Ron Paul discusses the Constitutionality of the Obamacare legislation, and calls for those who love liberty to fight back against the incremental encroachment on basic principles outlined by our Constitution in his latest Op-Ed.
From Ron Paul:
Last week the Supreme Court heard arguments concerning the constitutionality of the Obamacare law, focusing on the mandate requiring every American to buy health insurance or pay fines enforced by the IRS. Hopefully the Court will strike down this abomination, but we must recognize that the federal judiciary has an abysmal record when it comes to protecting liberty. It’s doubtful the entire law will be struck down. Regardless, the political left will continue its drive toward a single-payer, government run health care system.
The insurance mandate clearly exceeds the federal government’s powers under the interstate commerce clause found in Article I, Section 8 of the Constitution. This is patently obvious: the power to “regulate” commerce cannot include the power to compel commerce! Those who claim otherwise simply ignore the plain meaning of the Constitution because they don’t want to limit federal power in any way.
The commerce clause was intended simply to give Congress the power to regulate foreign trade, and also to prevent states from imposing tariffs on interstate goods. In Federalist Paper No. 22, Alexander Hamilton makes it clear the simple intent behind the clause was to prevent states from placing tolls or tariffs on goods as they passed through each state-- a practice that had proven particularly destructive across the many principalities of the German empire.
But the Supreme Court has utterly abused the commerce clause for decades, at least since the infamous 1942 case of Wickard v. Filburn. In that instance the Court decided that a farmer growing wheat for purely personal use still affected interstate commerce--presumably by not participating in it! As economist Thomas Sowell explains in a recent article, the Wickard case marked the final death of federalism: if the federal government can regulate “anything with any potential effect on interstate commerce, the 10th Amendment’s limitations on the power of the federal government virtually disappeared.”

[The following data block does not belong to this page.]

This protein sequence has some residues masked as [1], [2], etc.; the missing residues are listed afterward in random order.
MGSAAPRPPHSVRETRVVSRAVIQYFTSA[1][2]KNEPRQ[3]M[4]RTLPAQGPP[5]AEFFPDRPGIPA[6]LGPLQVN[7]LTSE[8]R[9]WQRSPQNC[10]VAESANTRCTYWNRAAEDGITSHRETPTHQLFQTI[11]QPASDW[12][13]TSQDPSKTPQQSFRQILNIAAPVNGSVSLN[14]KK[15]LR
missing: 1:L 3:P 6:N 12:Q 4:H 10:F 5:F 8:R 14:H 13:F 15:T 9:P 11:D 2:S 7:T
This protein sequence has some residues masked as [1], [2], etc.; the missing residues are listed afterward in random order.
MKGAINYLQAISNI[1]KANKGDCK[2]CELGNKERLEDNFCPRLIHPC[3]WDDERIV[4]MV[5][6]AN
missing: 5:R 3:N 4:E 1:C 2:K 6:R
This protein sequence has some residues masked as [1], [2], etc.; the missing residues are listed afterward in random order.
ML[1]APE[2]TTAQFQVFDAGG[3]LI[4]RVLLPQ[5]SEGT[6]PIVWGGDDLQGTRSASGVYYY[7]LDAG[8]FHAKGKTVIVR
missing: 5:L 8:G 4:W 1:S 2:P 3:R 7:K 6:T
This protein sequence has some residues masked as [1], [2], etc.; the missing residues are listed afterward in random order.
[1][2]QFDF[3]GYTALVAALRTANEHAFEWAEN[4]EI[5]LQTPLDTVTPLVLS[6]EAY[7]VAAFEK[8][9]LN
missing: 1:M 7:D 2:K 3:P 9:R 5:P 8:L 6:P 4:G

It is precisely this lawless usurpation of federalism that liberty-minded Americans must oppose. Why should a single swing vote on the Supreme Court decide if our entire nation is saddled with Obamacare? The doctrine of judicial review, which is nowhere to be found in Article III of the Constitution, has done nothing to defend liberty against extra-constitutional excesses by government. It is federalism and states’ rights that should protect our liberty, not nine individuals on a godlike Supreme Court.
While I’m heartened that many conservatives understand this mandate exceeds the strictly enumerated powers of Congress, there are many federal mandates conservatives casually accept. The Medicare part D bill-- passed under a Republican President and a Republican House--mandates that you submit payroll taxes to provide prescription drugs to seniors. The Sarbanes-Oxley bill, also passed by Republicans, mandates that companies expend countless hours of costly manpower producing useless reports. Selective service laws, supported by defense hawks, mandate that young people sign up for potential conscription. I understand the distinction between these mandates and Obamacare, but the bigger point is that Congress routinely imposes mandates that are wildly beyond the scope of Article I, Section 8.
Perhaps the most important lesson from Obamacare is that while liberty is lost incrementally, it cannot be regained incrementally. The federal leviathan continues its steady growth; sometimes boldly and sometimes quietly. Obamacare is just the latest example, but make no mistake: the statists are winning. So advocates of liberty must reject incremental approaches and fight boldly for bedrock principles. We must forcefully oppose lawless government, and demand a return to federalism by electing a Congress that legislates only within its strictly limited authority under Article I, Section 8.
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